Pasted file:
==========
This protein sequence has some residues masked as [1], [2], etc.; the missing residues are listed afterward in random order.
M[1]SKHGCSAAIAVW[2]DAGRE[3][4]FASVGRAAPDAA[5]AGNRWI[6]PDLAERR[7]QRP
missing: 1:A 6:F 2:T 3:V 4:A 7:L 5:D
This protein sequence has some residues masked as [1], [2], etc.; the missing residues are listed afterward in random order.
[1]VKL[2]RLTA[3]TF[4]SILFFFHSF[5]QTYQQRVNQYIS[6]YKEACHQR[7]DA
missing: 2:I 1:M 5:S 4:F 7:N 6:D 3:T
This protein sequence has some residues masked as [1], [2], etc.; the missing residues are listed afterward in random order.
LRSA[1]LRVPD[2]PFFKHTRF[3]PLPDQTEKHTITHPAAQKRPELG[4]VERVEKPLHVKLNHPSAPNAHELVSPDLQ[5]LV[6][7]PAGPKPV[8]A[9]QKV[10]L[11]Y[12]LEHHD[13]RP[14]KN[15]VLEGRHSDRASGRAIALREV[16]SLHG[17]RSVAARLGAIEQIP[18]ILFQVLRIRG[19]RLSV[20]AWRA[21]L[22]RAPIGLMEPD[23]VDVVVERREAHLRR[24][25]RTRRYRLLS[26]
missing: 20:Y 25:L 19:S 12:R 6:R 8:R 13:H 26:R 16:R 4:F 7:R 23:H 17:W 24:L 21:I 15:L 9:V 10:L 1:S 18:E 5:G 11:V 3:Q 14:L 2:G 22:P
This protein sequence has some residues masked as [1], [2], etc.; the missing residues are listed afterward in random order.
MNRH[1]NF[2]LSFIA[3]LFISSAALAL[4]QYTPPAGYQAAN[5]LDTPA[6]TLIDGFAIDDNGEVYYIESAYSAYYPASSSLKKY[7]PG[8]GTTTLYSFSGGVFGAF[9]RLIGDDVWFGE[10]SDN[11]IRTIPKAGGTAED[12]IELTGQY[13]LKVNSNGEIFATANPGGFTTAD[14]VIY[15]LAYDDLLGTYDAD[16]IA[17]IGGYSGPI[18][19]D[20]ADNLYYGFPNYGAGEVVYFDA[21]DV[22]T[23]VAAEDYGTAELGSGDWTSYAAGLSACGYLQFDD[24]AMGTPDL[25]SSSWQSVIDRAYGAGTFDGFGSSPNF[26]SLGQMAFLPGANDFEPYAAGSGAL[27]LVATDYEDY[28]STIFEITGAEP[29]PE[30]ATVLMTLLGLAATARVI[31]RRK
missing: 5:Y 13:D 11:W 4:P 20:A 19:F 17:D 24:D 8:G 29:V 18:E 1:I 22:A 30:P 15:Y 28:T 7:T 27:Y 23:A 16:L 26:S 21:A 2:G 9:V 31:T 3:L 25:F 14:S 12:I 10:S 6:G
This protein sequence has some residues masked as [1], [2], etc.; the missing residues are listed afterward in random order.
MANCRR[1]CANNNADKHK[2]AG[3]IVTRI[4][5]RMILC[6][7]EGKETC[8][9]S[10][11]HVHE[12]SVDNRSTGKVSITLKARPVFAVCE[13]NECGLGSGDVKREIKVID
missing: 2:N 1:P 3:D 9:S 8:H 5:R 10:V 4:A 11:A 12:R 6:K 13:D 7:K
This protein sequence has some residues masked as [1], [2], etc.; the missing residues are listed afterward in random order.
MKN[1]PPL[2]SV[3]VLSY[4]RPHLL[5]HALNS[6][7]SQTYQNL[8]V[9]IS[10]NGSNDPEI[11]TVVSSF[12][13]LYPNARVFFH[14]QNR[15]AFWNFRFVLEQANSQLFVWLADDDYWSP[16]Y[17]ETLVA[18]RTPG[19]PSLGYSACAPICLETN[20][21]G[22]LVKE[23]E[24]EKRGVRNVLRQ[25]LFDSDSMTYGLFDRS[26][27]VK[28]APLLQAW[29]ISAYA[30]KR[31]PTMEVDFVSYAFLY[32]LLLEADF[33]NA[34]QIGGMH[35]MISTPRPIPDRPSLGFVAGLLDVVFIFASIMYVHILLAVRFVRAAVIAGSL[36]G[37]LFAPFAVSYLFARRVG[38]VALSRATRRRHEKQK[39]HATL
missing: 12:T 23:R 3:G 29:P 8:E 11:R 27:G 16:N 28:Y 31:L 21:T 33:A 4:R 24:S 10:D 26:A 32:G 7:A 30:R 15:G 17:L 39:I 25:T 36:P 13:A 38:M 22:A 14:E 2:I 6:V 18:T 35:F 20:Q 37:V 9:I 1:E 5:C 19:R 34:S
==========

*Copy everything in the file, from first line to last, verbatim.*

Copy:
This protein sequence has some residues masked as [1], [2], etc.; the missing residues are listed afterward in random order.
M[1]SKHGCSAAIAVW[2]DAGRE[3][4]FASVGRAAPDAA[5]AGNRWI[6]PDLAERR[7]QRP
missing: 1:A 6:F 2:T 3:V 4:A 7:L 5:D
This protein sequence has some residues masked as [1], [2], etc.; the missing residues are listed afterward in random order.
[1]VKL[2]RLTA[3]TF[4]SILFFFHSF[5]QTYQQRVNQYIS[6]YKEACHQR[7]DA
missing: 2:I 1:M 5:S 4:F 7:N 6:D 3:T
This protein sequence has some residues masked as [1], [2], etc.; the missing residues are listed afterward in random order.
LRSA[1]LRVPD[2]PFFKHTRF[3]PLPDQTEKHTITHPAAQKRPELG[4]VERVEKPLHVKLNHPSAPNAHELVSPDLQ[5]LV[6][7]PAGPKPV[8]A[9]QKV[10]L[11]Y[12]LEHHD[13]RP[14]KN[15]VLEGRHSDRASGRAIALREV[16]SLHG[17]RSVAARLGAIEQIP[18]ILFQVLRIRG[19]RLSV[20]AWRA[21]L[22]RAPIGLMEPD[23]VDVVVERREAHLRR[24][25]RTRRYRLLS[26]
missing: 20:Y 25:L 19:S 12:R 6:R 8:R 13:H 26:R 16:R 4:F 7:R 23:H 17:W 24:L 21:I 15:L 9:V 10:L 1:S 18:E 5:G 11:V 3:Q 14:L 2:G 22:P
This protein sequence has some residues masked as [1], [2], etc.; the missing residues are listed afterward in random order.
MNRH[1]NF[2]LSFIA[3]LFISSAALAL[4]QYTPPAGYQAAN[5]LDTPA[6]TLIDGFAIDDNGEVYYIESAYSAYYPASSSLKKY[7]PG[8]GTTTLYSFSGGVFGAF[9]RLIGDDVWFGE[10]SDN[11]IRTIPKAGGTAED[12]IELTGQY[13]LKVNSNGEIFATANPGGFTTAD[14]VIY[15]LAYDDLLGTYDAD[16]IA[17]IGGYSGPI[18][19]D[20]ADNLYYGFPNYGAGEVVYFDA[21]DV[22]T[23]VAAEDYGTAELGSGDWTSYAAGLSACGYLQFDD[24]AMGTPDL[25]SSSWQSVIDRAYGAGTFDGFGSSPNF[26]SLGQMAFLPGANDFEPYAAGSGAL[27]LVATDYEDY[28]STIFEITGAEP[29]PE[30]ATVLMTLLGLAATARVI[31]RRK
missing: 5:Y 13:D 11:W 4:P 20:A 19:F 17:D 24:D 8:G 29:V 18:E 1:I 22:A 30:P 15:Y 28:T 7:T 27:Y 23:A 16:L 26:S 21:A 2:G 9:V 31:T 3:L 25:F 14:S 12:I 10:S 6:G
This protein sequence has some residues masked as [1], [2], etc.; the missing residues are listed afterward in random order.
MANCRR[1]CANNNADKHK[2]AG[3]IVTRI[4][5]RMILC[6][7]EGKETC[8][9]S[10][11]HVHE[12]SVDNRSTGKVSITLKARPVFAVCE[13]NECGLGSGDVKREIKVID
missing: 2:N 1:P 3:D 9:S 8:H 5:R 10:V 4:A 11:A 12:R 6:K 13:D 7:K
This protein sequence has some residues masked as [1], [2], etc.; the missing residues are listed afterward in random order.
MKN[1]PPL[2]SV[3]VLSY[4]RPHLL[5]HALNS[6][7]SQTYQNL[8]V[9]IS[10]NGSNDPEI[11]TVVSSF[12][13]LYPNARVFFH[14]QNR[15]AFWNFRFVLEQANSQLFVWLADDDYWSP[16]Y[17]ETLVA[18]RTPG[19]PSLGYSACAPICLETN[20][21]G[22]LVKE[23]E[24]EKRGVRNVLRQ[25]LFDSDSMTYGLFDRS[26][27]VK[28]APLLQAW[29]ISAYA[30]KR[31]PTMEVDFVSYAFLY[32]LLLEADF[33]NA[34]QIGGMH[35]MISTPRPIPDRPSLGFVAGLLDVVFIFASIMYVHILLAVRFVRAAVIAGSL[36]G[37]LFAPFAVSYLFARRVG[38]VALSRATRRRHEKQK[39]HATL
missing: 12:T 23:R 3:G 29:P 8:E 11:R 27:G 16:N 28:Y 31:L 21:T 33:A 4:R 24:S 10:D 26:A 32:G 7:A 30:R 15:G 17:L 39:I 25:T 36:P 13:A 38:M 22:A 14:E 2:I 6:V 18:T 35:F 20:Q 37:V 9:I 1:E 5:C 19:R 34:S